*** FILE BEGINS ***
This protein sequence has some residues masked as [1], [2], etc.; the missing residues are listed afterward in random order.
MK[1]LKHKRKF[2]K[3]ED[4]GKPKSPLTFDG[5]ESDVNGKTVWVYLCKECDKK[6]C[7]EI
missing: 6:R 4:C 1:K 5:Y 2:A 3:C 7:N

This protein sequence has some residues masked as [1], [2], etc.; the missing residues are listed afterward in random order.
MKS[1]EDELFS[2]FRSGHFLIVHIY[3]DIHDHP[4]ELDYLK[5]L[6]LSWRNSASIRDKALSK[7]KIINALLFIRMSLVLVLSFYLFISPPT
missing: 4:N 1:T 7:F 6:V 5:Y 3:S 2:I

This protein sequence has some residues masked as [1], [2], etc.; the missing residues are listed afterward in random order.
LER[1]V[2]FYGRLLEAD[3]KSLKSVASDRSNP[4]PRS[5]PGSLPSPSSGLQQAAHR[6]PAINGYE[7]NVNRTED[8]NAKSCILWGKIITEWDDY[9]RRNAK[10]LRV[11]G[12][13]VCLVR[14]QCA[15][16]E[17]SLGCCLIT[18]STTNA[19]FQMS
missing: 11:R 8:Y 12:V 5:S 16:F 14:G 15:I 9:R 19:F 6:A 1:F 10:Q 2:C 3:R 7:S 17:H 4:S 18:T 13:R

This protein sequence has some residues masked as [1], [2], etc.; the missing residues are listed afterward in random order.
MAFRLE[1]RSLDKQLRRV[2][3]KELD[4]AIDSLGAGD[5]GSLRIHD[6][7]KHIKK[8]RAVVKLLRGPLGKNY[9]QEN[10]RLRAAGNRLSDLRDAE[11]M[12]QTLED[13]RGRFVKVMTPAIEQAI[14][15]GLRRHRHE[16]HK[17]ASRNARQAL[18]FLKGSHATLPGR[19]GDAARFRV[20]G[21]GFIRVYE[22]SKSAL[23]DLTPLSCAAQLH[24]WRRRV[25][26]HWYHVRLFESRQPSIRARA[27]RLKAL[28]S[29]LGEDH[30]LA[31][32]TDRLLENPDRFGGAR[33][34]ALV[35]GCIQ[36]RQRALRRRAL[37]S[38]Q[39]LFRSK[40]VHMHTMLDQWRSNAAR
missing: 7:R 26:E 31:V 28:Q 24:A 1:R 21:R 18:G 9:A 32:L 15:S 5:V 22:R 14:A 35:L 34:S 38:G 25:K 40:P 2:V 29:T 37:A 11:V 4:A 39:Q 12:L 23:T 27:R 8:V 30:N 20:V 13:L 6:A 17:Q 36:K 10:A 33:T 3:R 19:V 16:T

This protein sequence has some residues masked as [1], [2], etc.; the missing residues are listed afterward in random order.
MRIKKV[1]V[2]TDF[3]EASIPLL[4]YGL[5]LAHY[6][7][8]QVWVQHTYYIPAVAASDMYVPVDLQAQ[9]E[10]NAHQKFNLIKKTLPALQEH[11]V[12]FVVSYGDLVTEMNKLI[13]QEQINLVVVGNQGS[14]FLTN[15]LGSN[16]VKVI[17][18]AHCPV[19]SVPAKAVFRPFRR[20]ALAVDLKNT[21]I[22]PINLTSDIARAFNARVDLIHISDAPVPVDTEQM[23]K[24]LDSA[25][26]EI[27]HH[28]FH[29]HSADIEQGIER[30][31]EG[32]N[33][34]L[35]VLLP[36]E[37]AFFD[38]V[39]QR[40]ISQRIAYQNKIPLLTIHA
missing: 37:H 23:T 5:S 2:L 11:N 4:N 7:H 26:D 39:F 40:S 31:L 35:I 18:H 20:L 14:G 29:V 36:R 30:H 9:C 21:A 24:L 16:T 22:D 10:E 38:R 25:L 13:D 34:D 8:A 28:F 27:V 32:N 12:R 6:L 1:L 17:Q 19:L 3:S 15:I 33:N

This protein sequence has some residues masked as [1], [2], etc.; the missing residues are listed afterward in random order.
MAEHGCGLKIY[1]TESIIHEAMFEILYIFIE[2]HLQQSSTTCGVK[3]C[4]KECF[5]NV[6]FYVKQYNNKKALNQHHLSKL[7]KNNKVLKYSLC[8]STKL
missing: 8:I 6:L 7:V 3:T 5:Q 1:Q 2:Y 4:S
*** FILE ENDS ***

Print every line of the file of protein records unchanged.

This protein sequence has some residues masked as [1], [2], etc.; the missing residues are listed afterward in random order.
MK[1]LKHKRKF[2]K[3]ED[4]GKPKSPLTFDG[5]ESDVNGKTVWVYLCKECDKK[6]C[7]EI
missing: 6:R 4:C 1:K 5:Y 2:A 3:C 7:N

This protein sequence has some residues masked as [1], [2], etc.; the missing residues are listed afterward in random order.
MKS[1]EDELFS[2]FRSGHFLIVHIY[3]DIHDHP[4]ELDYLK[5]L[6]LSWRNSASIRDKALSK[7]KIINALLFIRMSLVLVLSFYLFISPPT
missing: 4:N 1:T 7:F 6:V 5:Y 3:S 2:I

This protein sequence has some residues masked as [1], [2], etc.; the missing residues are listed afterward in random order.
LER[1]V[2]FYGRLLEAD[3]KSLKSVASDRSNP[4]PRS[5]PGSLPSPSSGLQQAAHR[6]PAINGYE[7]NVNRTED[8]NAKSCILWGKIITEWDDY[9]RRNAK[10]LRV[11]G[12][13]VCLVR[14]QCA[15][16]E[17]SLGCCLIT[18]STTNA[19]FQMS
missing: 11:R 8:Y 12:V 5:S 16:F 14:G 15:I 9:R 19:F 6:A 1:F 10:Q 2:C 3:R 7:S 17:H 4:S 18:T 13:R

This protein sequence has some residues masked as [1], [2], etc.; the missing residues are listed afterward in random order.
MAFRLE[1]RSLDKQLRRV[2][3]KELD[4]AIDSLGAGD[5]GSLRIHD[6][7]KHIKK[8]RAVVKLLRGPLGKNY[9]QEN[10]RLRAAGNRLSDLRDAE[11]M[12]QTLED[13]RGRFVKVMTPAIEQAI[14][15]GLRRHRHE[16]HK[17]ASRNARQAL[18]FLKGSHATLPGR[19]GDAARFRV[20]G[21]GFIRVYE[22]SKSAL[23]DLTPLSCAAQLH[24]WRRRV[25][26]HWYHVRLFESRQPSIRARA[27]RLKAL[28]S[29]LGEDH[30]LA[31][32]TDRLLENPDRFGGAR[33][34]ALV[35]GCIQ[36]RQRALRRRAL[37]S[38]Q[39]LFRSK[40]VHMHTMLDQWRSNAAR
missing: 7:R 26:E 31:V 28:Q 24:A 1:R 21:R 18:G 9:A 32:L 15:S 5:V 22:R 14:A 35:L 34:S 38:G 25:K 40:P 2:V 29:T 37:A 11:V 4:A 39:Q 12:L 23:T 27:R 8:V 30:N 20:V 13:L 6:A 17:Q 36:K 10:A 33:T 3:R 19:V 16:T

This protein sequence has some residues masked as [1], [2], etc.; the missing residues are listed afterward in random order.
MRIKKV[1]V[2]TDF[3]EASIPLL[4]YGL[5]LAHY[6][7][8]QVWVQHTYYIPAVAASDMYVPVDLQAQ[9]E[10]NAHQKFNLIKKTLPALQEH[11]V[12]FVVSYGDLVTEMNKLI[13]QEQINLVVVGNQGS[14]FLTN[15]LGSN[16]VKVI[17][18]AHCPV[19]SVPAKAVFRPFRR[20]ALAVDLKNT[21]I[22]PINLTSDIARAFNARVDLIHISDAPVPVDTEQM[23]K[24]LDSA[25][26]EI[27]HH[28]FH[29]HSADIEQGIER[30][31]EG[32]N[33][34]L[35]VLLP[36]E[37]AFFD[38]V[39]QR[40]ISQRIAYQNKIPLLTIHA
missing: 37:H 23:T 5:S 2:L 11:N 4:N 7:H 26:D 39:F 40:S 31:L 35:I 18:H 20:L 14:G 29:V 36:R 30:H 9:C 21:A 24:L 16:T 22:D 10:E 38:R 25:L 13:D 34:D 8:A 28:F 27:V 32:N 12:R 6:L 1:L 17:Q 19:L 3:S 15:I 33:N

This protein sequence has some residues masked as [1], [2], etc.; the missing residues are listed afterward in random order.
MAEHGCGLKIY[1]TESIIHEAMFEILYIFIE[2]HLQQSSTTCGVK[3]C[4]KECF[5]NV[6]FYVKQYNNKKALNQHHLSKL[7]KNNKVLKYSLC[8]STKL
missing: 8:I 6:L 7:V 3:T 5:Q 1:Q 2:Y 4:S